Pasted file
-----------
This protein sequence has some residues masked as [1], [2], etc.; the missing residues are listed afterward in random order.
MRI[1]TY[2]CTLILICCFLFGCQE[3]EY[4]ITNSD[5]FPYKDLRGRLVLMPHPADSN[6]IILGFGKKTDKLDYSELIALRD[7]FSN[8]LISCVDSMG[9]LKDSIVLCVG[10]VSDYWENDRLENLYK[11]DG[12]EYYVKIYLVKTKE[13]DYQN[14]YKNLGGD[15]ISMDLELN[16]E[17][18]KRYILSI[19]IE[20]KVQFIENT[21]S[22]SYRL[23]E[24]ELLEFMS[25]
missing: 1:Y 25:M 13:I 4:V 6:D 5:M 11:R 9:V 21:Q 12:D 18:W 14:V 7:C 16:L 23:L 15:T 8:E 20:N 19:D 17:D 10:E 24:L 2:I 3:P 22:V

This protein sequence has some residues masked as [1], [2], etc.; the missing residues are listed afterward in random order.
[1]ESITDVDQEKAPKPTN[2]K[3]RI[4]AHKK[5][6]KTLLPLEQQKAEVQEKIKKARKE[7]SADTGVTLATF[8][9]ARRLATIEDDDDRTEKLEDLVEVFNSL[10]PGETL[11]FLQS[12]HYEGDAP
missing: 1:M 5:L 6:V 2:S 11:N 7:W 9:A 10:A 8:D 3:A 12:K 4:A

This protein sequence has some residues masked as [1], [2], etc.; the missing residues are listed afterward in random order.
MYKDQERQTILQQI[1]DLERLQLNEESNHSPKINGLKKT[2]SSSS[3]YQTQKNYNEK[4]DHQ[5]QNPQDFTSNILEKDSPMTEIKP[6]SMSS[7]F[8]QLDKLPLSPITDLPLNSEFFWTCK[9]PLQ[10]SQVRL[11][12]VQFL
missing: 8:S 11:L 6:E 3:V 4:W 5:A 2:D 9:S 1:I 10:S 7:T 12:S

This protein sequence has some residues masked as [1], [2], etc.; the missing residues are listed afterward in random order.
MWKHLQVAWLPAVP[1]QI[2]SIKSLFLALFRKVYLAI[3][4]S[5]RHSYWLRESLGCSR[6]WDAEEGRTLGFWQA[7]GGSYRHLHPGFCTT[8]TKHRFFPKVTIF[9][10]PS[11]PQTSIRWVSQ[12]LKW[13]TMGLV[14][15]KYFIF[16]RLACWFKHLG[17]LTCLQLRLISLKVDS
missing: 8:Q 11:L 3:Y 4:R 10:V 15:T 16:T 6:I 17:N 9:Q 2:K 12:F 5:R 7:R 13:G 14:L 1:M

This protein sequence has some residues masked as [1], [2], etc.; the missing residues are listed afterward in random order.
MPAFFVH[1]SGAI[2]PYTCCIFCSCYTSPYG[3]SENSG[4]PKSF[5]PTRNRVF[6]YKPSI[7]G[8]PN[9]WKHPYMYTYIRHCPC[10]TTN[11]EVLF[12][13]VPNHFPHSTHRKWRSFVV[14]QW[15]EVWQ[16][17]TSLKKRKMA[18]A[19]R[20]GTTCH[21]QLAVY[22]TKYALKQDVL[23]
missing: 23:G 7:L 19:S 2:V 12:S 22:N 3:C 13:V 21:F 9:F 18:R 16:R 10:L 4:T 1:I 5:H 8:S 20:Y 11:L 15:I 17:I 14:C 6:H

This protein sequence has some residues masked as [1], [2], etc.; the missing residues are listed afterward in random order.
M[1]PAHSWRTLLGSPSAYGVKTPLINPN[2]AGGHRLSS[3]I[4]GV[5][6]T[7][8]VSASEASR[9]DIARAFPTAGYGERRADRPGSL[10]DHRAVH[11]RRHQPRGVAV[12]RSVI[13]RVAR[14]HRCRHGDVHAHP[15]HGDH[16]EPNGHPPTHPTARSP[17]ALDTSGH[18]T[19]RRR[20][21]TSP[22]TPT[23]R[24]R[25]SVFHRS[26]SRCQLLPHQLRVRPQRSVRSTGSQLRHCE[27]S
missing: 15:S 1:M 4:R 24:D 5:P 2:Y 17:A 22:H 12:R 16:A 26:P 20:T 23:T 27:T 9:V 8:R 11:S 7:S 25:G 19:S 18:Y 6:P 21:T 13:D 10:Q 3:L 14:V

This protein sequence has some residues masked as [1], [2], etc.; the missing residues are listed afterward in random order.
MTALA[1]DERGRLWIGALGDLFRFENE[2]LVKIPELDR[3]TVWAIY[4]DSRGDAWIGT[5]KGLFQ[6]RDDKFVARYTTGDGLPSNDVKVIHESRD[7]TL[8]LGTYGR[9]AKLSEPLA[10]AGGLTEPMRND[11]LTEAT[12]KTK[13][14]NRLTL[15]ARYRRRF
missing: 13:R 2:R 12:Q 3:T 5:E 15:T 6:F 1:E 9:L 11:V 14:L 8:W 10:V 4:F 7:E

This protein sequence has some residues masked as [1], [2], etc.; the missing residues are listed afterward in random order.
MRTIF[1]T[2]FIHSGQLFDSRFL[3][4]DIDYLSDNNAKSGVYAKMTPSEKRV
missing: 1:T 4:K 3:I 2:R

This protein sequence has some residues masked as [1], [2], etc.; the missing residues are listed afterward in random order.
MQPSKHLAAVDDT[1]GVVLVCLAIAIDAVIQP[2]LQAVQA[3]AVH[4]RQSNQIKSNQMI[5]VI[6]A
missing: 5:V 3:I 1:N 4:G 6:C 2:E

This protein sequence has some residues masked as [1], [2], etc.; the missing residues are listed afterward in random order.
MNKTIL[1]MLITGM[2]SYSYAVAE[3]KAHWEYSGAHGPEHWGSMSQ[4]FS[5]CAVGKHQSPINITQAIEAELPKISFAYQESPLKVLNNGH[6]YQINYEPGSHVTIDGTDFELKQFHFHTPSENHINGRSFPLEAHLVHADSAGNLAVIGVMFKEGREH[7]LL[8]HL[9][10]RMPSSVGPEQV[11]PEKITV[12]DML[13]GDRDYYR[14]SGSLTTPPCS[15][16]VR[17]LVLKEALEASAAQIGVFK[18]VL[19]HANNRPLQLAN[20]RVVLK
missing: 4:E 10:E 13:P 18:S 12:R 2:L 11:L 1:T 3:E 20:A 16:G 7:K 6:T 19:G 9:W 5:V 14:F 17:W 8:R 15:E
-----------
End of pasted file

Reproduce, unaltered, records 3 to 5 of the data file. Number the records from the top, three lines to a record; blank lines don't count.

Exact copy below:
This protein sequence has some residues masked as [1], [2], etc.; the missing residues are listed afterward in random order.
MYKDQERQTILQQI[1]DLERLQLNEESNHSPKINGLKKT[2]SSSS[3]YQTQKNYNEK[4]DHQ[5]QNPQDFTSNILEKDSPMTEIKP[6]SMSS[7]F[8]QLDKLPLSPITDLPLNSEFFWTCK[9]PLQ[10]SQVRL[11][12]VQFL
missing: 8:S 11:L 6:E 3:V 4:W 5:A 2:D 9:S 1:I 10:S 7:T 12:S

This protein sequence has some residues masked as [1], [2], etc.; the missing residues are listed afterward in random order.
MWKHLQVAWLPAVP[1]QI[2]SIKSLFLALFRKVYLAI[3][4]S[5]RHSYWLRESLGCSR[6]WDAEEGRTLGFWQA[7]GGSYRHLHPGFCTT[8]TKHRFFPKVTIF[9][10]PS[11]PQTSIRWVSQ[12]LKW[13]TMGLV[14][15]KYFIF[16]RLACWFKHLG[17]LTCLQLRLISLKVDS
missing: 8:Q 11:L 3:Y 4:R 10:V 15:T 16:T 6:I 17:N 9:Q 2:K 12:F 5:R 7:R 13:G 14:L 1:M

This protein sequence has some residues masked as [1], [2], etc.; the missing residues are listed afterward in random order.
MPAFFVH[1]SGAI[2]PYTCCIFCSCYTSPYG[3]SENSG[4]PKSF[5]PTRNRVF[6]YKPSI[7]G[8]PN[9]WKHPYMYTYIRHCPC[10]TTN[11]EVLF[12][13]VPNHFPHSTHRKWRSFVV[14]QW[15]EVWQ[16][17]TSLKKRKMA[18]A[19]R[20]GTTCH[21]QLAVY[22]TKYALKQDVL[23]
missing: 23:G 7:L 19:S 2:V 12:S 22:N 3:C 13:V 21:F 9:F 18:R 16:R 10:L 4:T 1:I 5:H 8:S 20:Y 11:L 15:I 17:I 14:C 6:H